Our vanadium flow en-ergy storage systems partner well with solar energy be-cause of the long-life of the batteries and their ability to facilitate the integration of increasing renewable re-sources into the grid, says Frye. By working together with a leading utility and national laboratories, we will develop metrics for evaluating renewable energy and storage integration and demonstrate the benefits of leading energy storage tech-nology to the USs grid mod-ernization efforts.

    UE Technologies appoints co-founder of ESA as president and former US Saft sales VP joins UniEnergy Technologies

    Winter: ESA co-founder Frye: new senior sales VP


    www.energystoragejournal.com Energy Storage Journal Summer 2016 9

    Crowns Blackwelder joins VSI as new CFO

    Jesse Blackwelder took over as chief financial officer of VSI Global a portfolio company of invest-ment firms Lakewood Capital, and Spartacus on July 11. He was most recently CFO of Crown Battery Manufacturing, where he headed the companys finance function, includ-ing numerous data analysis initiatives that contributed to the company achieving the highest profits in its history.

    Roger Knight, managing partner of Lakewood Capital and Spartacus Partners, said, Since our acquisi-tion of VSI Global in February 2015, we have been putting in place the infrastructure and building blocks to ensure state-of-the-art service. Blackwelder is an integral part of that process.

    Alevo appoints Dybwad as new chief executive officer

    Alevo appointed Per Dybwad in May as its chief executive while the founder and executive chairman Jostein Eikeland passes on his CEO responsibilities to Dybwad.

    Dybwad was elected to the Alevo board of directors in March. He joins from Dentware Scandinavia where he was CEO and director of the publicly traded 3D printing company.

    He has previously worked for a short time at Maxwell Technologies, the ultracapacitor firm as director of sales, marketing and business devel-opment for the firms high voltage business unit. Dybwad will lead the executive team, initially focusing on achieving the companys manufactur-ing and commercial development and global deployment, says the firm.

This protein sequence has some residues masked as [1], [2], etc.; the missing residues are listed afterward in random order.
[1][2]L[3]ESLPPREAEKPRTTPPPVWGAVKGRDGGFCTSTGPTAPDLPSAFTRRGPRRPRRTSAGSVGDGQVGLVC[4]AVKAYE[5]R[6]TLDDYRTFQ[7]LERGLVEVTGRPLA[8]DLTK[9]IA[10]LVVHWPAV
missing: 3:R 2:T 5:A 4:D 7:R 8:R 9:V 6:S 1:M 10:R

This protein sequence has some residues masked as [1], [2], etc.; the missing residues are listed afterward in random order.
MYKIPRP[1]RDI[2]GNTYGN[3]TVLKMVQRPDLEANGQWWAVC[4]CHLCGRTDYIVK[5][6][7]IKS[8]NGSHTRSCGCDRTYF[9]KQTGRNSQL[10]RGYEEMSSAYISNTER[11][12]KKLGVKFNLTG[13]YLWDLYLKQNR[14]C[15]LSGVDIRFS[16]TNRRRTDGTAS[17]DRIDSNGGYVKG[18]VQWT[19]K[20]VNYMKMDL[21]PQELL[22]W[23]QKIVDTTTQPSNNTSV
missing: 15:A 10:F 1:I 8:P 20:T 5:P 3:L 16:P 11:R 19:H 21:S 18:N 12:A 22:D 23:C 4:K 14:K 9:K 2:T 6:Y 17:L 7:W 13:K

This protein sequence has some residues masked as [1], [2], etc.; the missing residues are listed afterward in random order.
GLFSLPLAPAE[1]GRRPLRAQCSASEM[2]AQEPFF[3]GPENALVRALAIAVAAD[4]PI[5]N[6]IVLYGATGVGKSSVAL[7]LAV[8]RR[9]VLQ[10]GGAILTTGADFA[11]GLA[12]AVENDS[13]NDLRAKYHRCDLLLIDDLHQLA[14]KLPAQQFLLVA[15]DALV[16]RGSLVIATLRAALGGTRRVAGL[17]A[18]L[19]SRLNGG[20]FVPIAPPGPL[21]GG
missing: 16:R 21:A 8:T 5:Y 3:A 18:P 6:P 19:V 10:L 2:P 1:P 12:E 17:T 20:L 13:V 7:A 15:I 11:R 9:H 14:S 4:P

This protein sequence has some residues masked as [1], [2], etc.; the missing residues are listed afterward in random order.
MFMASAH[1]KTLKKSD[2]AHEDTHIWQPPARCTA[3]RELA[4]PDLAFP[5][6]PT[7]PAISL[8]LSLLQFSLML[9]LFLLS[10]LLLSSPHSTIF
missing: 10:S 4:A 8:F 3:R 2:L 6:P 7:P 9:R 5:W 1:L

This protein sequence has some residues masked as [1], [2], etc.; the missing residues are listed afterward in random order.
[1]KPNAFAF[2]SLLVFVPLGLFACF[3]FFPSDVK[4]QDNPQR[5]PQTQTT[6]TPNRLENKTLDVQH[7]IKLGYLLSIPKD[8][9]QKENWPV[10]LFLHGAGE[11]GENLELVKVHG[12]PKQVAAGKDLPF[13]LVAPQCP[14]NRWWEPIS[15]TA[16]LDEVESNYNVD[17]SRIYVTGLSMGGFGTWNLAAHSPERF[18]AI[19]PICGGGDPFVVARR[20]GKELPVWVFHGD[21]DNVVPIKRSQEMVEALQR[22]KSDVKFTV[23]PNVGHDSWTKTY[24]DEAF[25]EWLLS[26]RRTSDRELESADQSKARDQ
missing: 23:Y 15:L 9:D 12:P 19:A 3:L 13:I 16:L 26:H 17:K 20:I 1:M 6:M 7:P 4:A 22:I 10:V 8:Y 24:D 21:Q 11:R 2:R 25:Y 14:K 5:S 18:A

Dybwad brings over 30 years

    international management experience to Alevo and his expertise includes energy distribution and storage, medtech and pharma, environmental technology, materials science, finan-cial services and consumer goods.

    ViZn Energy appoints Williams and Bar-Lev to board positions

    ViZn Energy Systems, the zinc/iron flow battery firm. has appointed Kent Williams to the companys board of directors. Joshua Bar-Lev has joined ViZns advisory board.

    Williams is a strategic adviser to several alternative energy companies focused on plug-in electric vehicle (PHEV) drive trains and new battery technologies.

    Bar-Lev was the vice president of regulatory affairs for BrightSource Energy, a builder of utility-scale solar power plants, from its start-up in 2004 until he retired in May 2011. He was responsible for govern-ment relations, regulatory policy and permitting for BrightSource and was on their executive management committee. Previously, he was chief counsel at the Pacific Gas & Electric Company.

    Williams and Bar-Lev have over 80 years of successful leadership roles and strategic business experience in the energy industry and are heavy-hitters in the business world and each possesses impressive energy industry experience, said ViZn chief executive Ron Van Dell.

    Leeward Renewable picks Wolf as new chief executiveLeeward Renewable Energy, an af-filiate of ArcLight Capital, appointed Gregory Wolf in July as its chief executive officer.

    Wolf, who has more than two

    decades experience in renewables, was most recently president of Duke Energy Renewables. At Duke he headed the integrated renewable energy business which Leeward says delivered high growth results and a strong operational track record.

    Before that he was senior vice president of development for Duke Energys commercial unit, where he created Duke Energys solar and biomass business and managed a national development pipeline.

    He has also been a vice president of General Electrics Power Systems business as well as GE Capital Group.